Service providers are not responsible for policing user activity. However, if they become aware of a violation, they should initiate an investigation. To forestall an immediate threat to the security of a system or its users, service providers may suspend access of those involved in a suspected violation while the incident is being investigated. They may also take other actions to preserve the state of files and other information relevant to the investigation.

Service providers will act in accordance with U-M policies governing user privacy. Prior to to examining e-mail and other private file content, they must seek the user's permission. If this is not possible, service providers must obtain authorization from a higher administrative authority working in conjunction with the university's General Counsel to examine any content that may jeopardize the:

  • security of U-M systems

  • security of users

  • ability of the university or its constituent parts to conduct necessary business

Violations of Guidelines

A violation of any of these guidelines is considered —at a minimum — to be unethical. It may also violate other university policies and may be a criminal offense. You should report any information you may have concerning possible guideline violations.

Established university practices, policies, and procedures allow any of the following actions to be taken against a user determined to be violating these guidelines:

  • termination of access
  • disciplinary review
  • expulsion or termination of employment
  • legal action
  • other disciplinary action deemed appropriate

To resolve guideline violations, service providers may work with other university offices including but not limited to:

Responsible Use Guidelines for Specific Services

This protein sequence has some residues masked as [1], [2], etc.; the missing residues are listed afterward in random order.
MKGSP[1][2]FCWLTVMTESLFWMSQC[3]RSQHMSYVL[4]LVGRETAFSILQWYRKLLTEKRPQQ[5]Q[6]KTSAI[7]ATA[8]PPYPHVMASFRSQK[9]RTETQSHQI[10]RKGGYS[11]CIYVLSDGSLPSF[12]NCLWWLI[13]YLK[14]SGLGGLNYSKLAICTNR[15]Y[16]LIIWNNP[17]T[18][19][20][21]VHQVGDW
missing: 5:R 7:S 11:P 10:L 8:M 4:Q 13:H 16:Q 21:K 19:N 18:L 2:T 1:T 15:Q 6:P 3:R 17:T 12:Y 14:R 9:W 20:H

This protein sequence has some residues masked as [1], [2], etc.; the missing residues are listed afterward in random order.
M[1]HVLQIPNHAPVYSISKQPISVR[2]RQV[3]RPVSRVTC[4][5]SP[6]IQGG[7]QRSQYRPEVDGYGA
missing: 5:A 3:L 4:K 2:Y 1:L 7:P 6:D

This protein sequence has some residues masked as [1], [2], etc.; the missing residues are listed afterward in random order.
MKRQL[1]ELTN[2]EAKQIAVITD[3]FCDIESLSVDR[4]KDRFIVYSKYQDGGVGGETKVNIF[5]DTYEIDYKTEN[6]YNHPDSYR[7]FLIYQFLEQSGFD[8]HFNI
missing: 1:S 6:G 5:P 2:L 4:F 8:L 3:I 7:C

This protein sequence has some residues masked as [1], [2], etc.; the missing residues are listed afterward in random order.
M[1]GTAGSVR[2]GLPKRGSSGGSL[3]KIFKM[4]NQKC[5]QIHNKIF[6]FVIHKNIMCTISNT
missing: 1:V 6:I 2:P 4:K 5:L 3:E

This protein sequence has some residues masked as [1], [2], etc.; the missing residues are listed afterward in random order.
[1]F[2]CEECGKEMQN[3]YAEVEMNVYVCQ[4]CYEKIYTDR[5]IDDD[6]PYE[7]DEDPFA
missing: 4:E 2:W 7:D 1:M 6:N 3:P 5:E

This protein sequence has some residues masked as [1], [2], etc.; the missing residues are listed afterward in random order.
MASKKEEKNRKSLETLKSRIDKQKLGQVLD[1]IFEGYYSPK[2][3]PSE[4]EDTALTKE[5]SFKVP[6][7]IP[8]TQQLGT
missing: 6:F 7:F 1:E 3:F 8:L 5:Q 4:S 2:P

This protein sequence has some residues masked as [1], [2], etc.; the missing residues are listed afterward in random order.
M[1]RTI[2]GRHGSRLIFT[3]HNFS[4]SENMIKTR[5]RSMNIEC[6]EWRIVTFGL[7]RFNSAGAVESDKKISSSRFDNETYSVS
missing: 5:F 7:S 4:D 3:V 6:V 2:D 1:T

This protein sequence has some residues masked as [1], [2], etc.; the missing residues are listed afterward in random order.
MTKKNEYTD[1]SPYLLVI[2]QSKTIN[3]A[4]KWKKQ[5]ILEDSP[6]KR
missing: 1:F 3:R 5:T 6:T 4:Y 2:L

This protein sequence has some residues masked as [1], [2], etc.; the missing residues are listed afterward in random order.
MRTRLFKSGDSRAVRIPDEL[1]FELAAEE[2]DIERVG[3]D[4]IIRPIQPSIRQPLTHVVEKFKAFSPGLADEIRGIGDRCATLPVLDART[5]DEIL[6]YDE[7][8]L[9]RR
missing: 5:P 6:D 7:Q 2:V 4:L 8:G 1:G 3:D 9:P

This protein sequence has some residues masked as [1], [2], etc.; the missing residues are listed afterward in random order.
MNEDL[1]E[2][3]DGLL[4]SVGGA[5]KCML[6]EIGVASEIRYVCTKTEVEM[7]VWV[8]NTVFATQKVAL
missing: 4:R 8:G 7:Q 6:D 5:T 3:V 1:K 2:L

The U-M Standard Practice Guide provides additional responsible use guidelines applying to the use of networks, telecommunications services, and administrative data processing systems.

The university maintains or provides connections to external service providers that have established acceptable use standards. You are solely responsible for understanding and adhering to those standards. Should you violate any policy of an external network, the university cannot and will not extend any protection to you.

Reporting Incidents

In general, you should report a suspected guideline violation to the school, college, or unit maintaining the system. If you are unsure where to report the problem, contact the ITS User Advocate. The advocate will either deal directly with the incident or will direct it to the appropriate person(s).

If possible, please forward a copy of any information relevant to the incident you are reporting. If the incident involves e-mail, please forward the message with the full headers.

Additional Resources

For further help or to report a suspected violation, please notify the IT User Advocate.

The following websites provide additional information:

The ITS Service Center provides a variety of computing help resources.

For further help with this or any other topic, call 734-764-HELP [4357] or submit an online service request.